Do you consider not paying taxes “sport?” The President of the United States says he does. And that raises serious concerns about the stability of our voluntary tax system.
The Internal Revenue Service is highlighting tax reform changes that impact depreciation and expensing for nearly every business. In some cases, these changes allow small business owners and the self-employed to write off the cost of machinery, equipment and other property more quickly.
At a time when Trump is doubling down on fossil fuels and withdrawing the United States from global partnerships, Chinese President Xi Jinping’s sprawling “Belt and Road” initiative aims to put Chinese companies and innovation at the center of infrastructure development worldwide, including next-generation power sources.
BYD, the company which built the battery in the ’90s cellphone, now produces more Electric Vehicles than anyone—and it wants to sell them to you, soon.
Investors on both sides of the Atlantic are pushing ExxonMobil to disclose targets that would drastically reduce its greenhouse gas emissions in line with the Paris climate agreement.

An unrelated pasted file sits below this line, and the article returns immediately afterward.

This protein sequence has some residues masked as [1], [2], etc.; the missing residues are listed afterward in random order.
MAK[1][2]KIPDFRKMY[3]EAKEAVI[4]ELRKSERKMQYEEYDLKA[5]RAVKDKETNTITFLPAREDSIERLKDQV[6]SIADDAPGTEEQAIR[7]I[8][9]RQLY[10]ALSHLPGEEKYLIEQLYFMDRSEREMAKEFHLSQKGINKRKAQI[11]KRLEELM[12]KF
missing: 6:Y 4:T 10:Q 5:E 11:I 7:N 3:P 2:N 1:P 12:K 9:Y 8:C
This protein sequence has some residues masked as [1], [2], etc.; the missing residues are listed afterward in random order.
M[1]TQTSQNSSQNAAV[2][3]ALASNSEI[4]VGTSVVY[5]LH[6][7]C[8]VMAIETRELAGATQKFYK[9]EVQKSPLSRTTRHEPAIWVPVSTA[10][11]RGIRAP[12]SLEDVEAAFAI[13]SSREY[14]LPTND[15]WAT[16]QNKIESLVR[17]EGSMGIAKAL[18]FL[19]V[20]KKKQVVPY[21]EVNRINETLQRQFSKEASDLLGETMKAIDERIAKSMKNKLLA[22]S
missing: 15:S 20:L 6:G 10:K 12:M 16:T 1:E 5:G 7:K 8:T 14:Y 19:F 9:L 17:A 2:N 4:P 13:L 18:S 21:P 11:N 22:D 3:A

Despite the government shutdown, the Internal Revenue Service today confirmed that it will process tax returns beginning January 28, 2019 and provide refunds to taxpayers as scheduled.
If you are considering making a sizable gift to a family member such as a partial interest in the family business, how you structure the transaction can have a meaningful impact on the success of the transfer, minimizing taxes, and the control you have even after making the gift.
The Trump administration is moving closer to levying tariffs on nearly half of Chinese imports despite broad opposition from U.S. business.
The escalating trade dispute between the United States and China has prompted the Asian country to turn to Brazil for goods like soy, corn, poultry and pork, increasing the South American nation’s agricultural exports. Moreover, Brazilian steel exports to the United States nearly tripled in June, compared to the same period last year, after the Trump administration slapped a 25 percent steel tariff on other trade partners but not Brazil, which instead agreed to limit its exports of the metal.